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  Posted on: Wednesday, October 1, 2014
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A Global Deflation
As the Fed Tightens Monetary Policy
The Cycle of Deflation-authored by Comstock Partners 

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We, at Comstock, believe as the Fed tightens by ending Quantitative Easing 3 (QE-3) this month, and plans on raising rates next year, that the stock market will not do well and may wind up crashing.  Logic tells us that the Fed’s reduction in interest rates, and three QE programs of buying Treasury Bonds and Mortgage Backed Securities has put all other QE programs to shame.  Clearly, the programs we used to stimulate the U.S. economy was what drove the stock market up approximately 200% from 2009.  Now, that they are in the process of ending this stimulus, isn’t it logical that the stock market will decline substantially as these policies are reversed. 


Remember, this shouldn’t be difficult to understand since when the 1st QE program ended in 2010 the stock market declined 13.2% in 3 months.  When the 2nd QE program ended in 2011 the stock market declined 18% over the next 3 months.  Now, you may think that if the Fed decides to come up with another  QE-4, if stocks decline, they can get bailed out again, but we don’t think they can pull another rabbit out of the hat a 4th time.  


We continue to believe that we are in the midst of a global deflation that will end in stocks following the same path as Japan after the Nikkei traded at close to 40,000 at the end of 1989. The reason for the Nikkei collapsing at the end of 1989 was because it became obvious that Japan was in the midst of a serious deflation.  It subsequently dropped to about 7,000 and has been trading between 7,000 and 20,000 for the past 14 years.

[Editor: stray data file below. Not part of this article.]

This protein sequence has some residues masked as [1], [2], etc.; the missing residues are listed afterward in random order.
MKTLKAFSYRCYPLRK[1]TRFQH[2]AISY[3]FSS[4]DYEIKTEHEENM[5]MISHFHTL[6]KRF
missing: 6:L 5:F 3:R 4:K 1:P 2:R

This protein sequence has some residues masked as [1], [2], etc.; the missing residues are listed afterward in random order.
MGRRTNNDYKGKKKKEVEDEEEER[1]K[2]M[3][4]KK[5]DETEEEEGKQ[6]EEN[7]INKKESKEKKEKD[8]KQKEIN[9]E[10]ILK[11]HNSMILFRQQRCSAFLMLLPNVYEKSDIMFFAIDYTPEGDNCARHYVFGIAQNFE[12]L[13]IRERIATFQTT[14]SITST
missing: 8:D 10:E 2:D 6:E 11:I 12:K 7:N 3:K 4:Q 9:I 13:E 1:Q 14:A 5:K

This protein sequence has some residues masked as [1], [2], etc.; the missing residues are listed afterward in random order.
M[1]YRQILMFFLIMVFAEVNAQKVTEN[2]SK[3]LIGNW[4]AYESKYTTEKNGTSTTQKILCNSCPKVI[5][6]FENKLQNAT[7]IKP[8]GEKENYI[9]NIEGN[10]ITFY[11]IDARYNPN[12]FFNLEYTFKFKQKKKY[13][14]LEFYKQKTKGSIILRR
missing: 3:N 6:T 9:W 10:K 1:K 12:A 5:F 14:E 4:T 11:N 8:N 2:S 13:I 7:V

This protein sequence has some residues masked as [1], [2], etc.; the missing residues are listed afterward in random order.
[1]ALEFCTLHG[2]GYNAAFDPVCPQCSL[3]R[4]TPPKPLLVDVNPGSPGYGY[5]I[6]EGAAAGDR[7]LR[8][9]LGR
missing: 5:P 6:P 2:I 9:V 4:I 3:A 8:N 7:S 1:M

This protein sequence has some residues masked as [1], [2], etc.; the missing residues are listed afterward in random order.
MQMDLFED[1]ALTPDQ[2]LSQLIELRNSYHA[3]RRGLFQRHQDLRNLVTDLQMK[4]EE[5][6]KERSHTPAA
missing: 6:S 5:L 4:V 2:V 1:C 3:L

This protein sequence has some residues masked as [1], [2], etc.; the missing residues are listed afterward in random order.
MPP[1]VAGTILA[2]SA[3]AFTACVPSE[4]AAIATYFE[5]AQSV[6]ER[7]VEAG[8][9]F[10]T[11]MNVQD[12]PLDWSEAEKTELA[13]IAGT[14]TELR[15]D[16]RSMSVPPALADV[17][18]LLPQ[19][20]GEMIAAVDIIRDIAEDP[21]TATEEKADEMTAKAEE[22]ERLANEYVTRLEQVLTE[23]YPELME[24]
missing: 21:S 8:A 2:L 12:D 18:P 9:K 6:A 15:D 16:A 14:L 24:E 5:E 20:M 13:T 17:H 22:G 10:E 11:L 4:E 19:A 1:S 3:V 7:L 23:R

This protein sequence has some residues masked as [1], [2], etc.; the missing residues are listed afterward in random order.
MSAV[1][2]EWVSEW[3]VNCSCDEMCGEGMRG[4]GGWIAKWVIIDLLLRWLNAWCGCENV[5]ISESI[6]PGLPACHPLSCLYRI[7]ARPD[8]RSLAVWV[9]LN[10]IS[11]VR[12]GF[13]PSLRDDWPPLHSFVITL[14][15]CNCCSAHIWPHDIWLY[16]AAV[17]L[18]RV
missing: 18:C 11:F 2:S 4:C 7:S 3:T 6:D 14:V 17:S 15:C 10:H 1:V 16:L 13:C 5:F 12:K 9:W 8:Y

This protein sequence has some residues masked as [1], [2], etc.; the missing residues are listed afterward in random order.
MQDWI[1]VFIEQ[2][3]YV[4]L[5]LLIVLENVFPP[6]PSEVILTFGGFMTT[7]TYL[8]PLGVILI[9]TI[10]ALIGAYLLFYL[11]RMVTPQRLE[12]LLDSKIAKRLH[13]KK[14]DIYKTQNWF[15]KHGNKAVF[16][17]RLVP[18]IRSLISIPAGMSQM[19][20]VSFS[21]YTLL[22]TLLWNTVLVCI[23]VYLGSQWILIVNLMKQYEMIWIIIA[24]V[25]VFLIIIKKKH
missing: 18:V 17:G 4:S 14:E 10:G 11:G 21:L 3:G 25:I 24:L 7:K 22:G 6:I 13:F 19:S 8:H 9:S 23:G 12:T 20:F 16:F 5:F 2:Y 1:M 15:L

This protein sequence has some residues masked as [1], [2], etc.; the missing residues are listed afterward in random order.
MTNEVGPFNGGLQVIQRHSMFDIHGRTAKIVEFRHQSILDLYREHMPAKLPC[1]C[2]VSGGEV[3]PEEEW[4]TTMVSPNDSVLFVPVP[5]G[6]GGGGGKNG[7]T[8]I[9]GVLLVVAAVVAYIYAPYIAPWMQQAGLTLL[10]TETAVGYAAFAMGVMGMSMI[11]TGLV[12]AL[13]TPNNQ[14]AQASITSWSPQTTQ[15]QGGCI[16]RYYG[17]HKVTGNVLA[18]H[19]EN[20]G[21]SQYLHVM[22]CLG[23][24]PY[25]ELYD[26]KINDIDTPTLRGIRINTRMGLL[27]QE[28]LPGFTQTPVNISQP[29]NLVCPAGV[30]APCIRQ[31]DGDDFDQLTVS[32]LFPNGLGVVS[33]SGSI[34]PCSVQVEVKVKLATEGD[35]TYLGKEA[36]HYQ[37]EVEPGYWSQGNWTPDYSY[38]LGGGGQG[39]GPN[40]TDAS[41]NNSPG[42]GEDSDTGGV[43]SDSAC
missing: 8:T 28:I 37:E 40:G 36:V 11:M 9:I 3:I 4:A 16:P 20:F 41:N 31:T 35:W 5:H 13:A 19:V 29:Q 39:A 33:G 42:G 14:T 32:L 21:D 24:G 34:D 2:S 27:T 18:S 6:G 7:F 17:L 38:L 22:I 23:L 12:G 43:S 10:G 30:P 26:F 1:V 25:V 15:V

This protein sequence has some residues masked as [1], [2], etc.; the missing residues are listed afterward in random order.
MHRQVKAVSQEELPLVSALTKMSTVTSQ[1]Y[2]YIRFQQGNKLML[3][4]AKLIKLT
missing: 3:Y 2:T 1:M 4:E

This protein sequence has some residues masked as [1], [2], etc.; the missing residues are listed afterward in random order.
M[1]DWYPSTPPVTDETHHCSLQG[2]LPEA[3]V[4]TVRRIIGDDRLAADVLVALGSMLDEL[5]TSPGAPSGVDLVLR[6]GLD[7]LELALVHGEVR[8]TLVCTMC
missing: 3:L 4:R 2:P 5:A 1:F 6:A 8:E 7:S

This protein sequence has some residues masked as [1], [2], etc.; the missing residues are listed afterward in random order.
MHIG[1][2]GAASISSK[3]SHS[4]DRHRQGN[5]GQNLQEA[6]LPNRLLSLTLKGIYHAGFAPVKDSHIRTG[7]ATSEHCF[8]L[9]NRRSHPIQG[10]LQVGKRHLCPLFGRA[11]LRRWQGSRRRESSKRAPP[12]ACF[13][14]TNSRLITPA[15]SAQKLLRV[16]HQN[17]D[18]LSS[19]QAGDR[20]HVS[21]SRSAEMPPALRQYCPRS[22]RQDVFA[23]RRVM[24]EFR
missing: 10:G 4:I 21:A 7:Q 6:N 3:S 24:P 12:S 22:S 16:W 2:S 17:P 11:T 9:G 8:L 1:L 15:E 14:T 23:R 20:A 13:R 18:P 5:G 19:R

The global deflation we have discussed with our regular viewers over the past decade was confirmed by other economic data released this week.  For example the news of a weakening Eurozone economic data with an unexpected rise in unemployment in Germany.  The German PMI came in at 49.9 (the first contraction in the past 15 months).  The German 10 year Bund is trading at .91% which is sharply lower than the U.S. 10 year Treasury at 2.38%.   Also, the economic sentiment surprised on the downside as factories slashed prices and inflation slowed to the lowest reading since the height of the financial crisis.  The European Central Bank (ECB) is meeting today and they probably will be announcing some form of QE and rate reduction tomorrow.  It looks like the Eurozone will be entering another recession, as well as most South American countries, and Japan which just reported the second quarter GDP at negative 6.8% as they raise consumption taxes.  China’s debt continues to grow as their credit cycle peaked, and their attempt to build empty buildings and homes has backfired while their debt to GDP ratio has grown to over 217%.  All this, and commodities continue to collapse.


The current Geneva report stated that “global debt levels are still rising mostly in developing countries.  Contrary to widely held beliefs, the world has not yet begun to deleverage and the global debt to GDP is still growing, breaking new highs.  At the same time, in a poisonous combination, world growth and inflation are also lower than previously expected.  Debt levels are also rising in the fragile eight countries of India and Indonesia in Asia, Brazil, Argentina and Chile in South America, plus Turkey and South Africa.  These are all major emerging markets that suffered credit bubbles and escalating current account deficits following quantitative easing by the Fed.”


This bull market, measured by the S&P 500, has gone to extremes from the low in March of 2009 (5 ½ years) without a bear market (down 20% or larger), or from the high level mark since October of 2011 (1100 days) has not had a correction (down 10% or larger).  This bull market is what you would consider to be “long in the tooth” anyway you want to measure it. 


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